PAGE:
At point blank a firearm does maximum damage. At extreme range it does half damage. Neither of these apply to explosives.
The difficulty to hit in melee combat is 5, but any opponent aware of the attack may defend using melee, martial arts, or fencing. Defending does count as an action, although an opponent who approached and attacked after the characters action can be defended against at -5, if the attacker was already in melee range and ignored the target gets no defense.
Sometimes a more or less lethal attack is desired or the opponent has armor that a character would like to avoid. By taking an extra action and a -5 penalty on the attack roll a character may try to hit a specific location. If the character isn’t pressed for time they may combine the aiming action with the called shot taking three total actions, but then only taking a -2 to the called shot.
Spending an extra action readying a shot will give the shooter a 3 point bonus to hit as long as nothing happens to interrupt them before the shot is made. This cannot be done with paired weapons, when defending from melee, or riding in a moving vehicle.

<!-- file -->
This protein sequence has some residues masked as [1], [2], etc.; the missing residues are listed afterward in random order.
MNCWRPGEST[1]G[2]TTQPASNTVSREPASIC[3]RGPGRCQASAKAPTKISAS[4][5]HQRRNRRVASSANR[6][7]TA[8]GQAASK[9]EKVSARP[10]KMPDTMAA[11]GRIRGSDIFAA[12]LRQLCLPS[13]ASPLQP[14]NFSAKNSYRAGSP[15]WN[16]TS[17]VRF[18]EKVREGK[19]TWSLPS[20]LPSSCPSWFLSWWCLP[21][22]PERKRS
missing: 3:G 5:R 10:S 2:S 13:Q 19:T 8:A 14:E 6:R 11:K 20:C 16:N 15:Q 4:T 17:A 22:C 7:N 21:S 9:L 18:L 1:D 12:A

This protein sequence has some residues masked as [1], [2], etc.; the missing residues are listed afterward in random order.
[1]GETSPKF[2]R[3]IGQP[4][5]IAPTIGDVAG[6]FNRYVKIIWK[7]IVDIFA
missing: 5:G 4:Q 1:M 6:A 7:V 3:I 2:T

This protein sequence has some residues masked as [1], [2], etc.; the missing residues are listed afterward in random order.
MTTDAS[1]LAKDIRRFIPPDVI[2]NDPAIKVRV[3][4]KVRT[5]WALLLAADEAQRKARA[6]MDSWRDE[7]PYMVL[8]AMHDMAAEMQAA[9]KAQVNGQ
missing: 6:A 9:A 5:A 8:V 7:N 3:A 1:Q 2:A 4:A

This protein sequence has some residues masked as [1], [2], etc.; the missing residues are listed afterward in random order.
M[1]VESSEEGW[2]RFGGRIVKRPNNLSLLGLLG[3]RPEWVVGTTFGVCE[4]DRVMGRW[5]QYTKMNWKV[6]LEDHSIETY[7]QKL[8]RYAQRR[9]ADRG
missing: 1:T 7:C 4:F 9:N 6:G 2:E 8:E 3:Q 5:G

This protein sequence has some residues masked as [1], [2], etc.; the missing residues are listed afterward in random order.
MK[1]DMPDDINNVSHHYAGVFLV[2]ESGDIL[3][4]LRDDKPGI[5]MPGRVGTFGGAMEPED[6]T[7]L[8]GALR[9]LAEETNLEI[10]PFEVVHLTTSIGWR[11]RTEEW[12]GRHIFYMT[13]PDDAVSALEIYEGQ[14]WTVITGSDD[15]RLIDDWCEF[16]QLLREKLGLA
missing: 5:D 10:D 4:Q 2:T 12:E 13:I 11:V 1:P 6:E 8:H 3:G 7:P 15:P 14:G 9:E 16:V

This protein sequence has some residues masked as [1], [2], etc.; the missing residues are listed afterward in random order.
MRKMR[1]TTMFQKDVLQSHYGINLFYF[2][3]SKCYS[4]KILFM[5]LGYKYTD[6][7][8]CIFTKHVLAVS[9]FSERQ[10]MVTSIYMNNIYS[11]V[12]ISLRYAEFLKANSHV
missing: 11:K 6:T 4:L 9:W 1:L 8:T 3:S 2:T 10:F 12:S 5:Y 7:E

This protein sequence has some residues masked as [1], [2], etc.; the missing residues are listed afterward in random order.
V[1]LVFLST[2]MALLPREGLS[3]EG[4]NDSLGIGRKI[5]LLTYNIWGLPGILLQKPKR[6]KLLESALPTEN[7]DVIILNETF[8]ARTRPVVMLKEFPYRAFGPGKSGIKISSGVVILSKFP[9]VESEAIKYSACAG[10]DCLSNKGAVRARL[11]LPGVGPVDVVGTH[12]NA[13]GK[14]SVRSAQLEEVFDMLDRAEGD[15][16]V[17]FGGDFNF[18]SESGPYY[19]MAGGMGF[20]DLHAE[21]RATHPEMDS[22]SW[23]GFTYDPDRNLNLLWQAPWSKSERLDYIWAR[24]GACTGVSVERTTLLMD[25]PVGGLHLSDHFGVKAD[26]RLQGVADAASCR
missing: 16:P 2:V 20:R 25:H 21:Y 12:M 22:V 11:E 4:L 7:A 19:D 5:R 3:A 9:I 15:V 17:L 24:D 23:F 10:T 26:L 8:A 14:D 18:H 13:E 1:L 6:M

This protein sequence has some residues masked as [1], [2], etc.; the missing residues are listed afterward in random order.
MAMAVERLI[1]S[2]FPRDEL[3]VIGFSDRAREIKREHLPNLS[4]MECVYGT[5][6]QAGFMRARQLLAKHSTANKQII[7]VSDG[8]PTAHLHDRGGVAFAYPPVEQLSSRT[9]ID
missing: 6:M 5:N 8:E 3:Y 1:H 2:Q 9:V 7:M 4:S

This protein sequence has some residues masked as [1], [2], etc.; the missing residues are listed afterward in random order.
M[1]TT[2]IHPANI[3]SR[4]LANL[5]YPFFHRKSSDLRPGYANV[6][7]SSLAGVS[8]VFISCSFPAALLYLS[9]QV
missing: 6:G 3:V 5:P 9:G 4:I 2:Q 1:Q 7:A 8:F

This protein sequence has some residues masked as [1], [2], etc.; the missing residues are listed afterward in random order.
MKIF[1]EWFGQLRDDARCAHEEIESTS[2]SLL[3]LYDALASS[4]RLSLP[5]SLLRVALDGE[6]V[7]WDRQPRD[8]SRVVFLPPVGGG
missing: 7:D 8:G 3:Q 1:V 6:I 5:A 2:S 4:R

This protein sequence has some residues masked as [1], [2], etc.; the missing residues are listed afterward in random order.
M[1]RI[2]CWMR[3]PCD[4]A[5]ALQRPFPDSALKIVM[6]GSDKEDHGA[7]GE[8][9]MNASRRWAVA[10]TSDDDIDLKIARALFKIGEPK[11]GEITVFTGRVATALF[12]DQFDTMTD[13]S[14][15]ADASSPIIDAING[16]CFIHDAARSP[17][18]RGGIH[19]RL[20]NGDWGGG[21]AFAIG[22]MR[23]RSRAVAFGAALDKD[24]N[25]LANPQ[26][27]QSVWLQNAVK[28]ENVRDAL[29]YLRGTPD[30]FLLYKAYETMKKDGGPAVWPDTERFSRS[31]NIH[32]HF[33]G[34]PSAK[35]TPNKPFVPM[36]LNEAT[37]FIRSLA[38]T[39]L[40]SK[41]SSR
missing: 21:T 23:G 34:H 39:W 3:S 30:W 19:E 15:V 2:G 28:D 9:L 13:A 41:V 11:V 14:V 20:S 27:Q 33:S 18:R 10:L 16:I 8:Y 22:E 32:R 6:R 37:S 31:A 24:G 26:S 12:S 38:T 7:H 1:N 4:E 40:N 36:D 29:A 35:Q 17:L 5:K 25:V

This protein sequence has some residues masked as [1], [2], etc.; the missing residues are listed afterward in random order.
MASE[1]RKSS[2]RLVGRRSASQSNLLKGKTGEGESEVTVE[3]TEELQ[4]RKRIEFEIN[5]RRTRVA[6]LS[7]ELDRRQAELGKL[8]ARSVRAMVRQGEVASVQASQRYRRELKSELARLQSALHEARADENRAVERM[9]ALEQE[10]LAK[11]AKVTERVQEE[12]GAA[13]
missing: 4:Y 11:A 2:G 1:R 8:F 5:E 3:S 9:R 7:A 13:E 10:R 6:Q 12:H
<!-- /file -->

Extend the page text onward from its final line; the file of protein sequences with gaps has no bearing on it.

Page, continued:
Going Full Auto
For every 10 rounds expended in a burst the shooter gets a 1 point bonus to hit, if attempting to sweep more than one target with a burst the attack is -5 per target shot at. If a target is hit with a burst and the attacker beats the target number by 5 or more an additional round hits the target for every extra 5 rolled.
Firing into an area to prevent movement or return fore is suppression. Divide the number of rounds fired into the suppression area by the width of the suppression area in yards and this is the difficulty to move through the area using athletics skill (note the 5 point penalty for moving and using athletics) a failure means the character is hit, a failure by five or more means they are hit by more than 1 round. Attempting to fire out of suppression zone applies a -5 penalty to firearms and athletics checks (-10 if moving).
A character can announce a specific action to trigger based on some change, such as I shoot anyone coming through that door. In these cases the character must continue to hold the action until the trigger even occurs, but then gets to interrupt the action with their pre-stated action (when someone goes to move through the door the character gets to shoot before they get to finish their movement). A character holding to see what will happen cannot interrupt an action, but may take their turn after an announced action is resolved.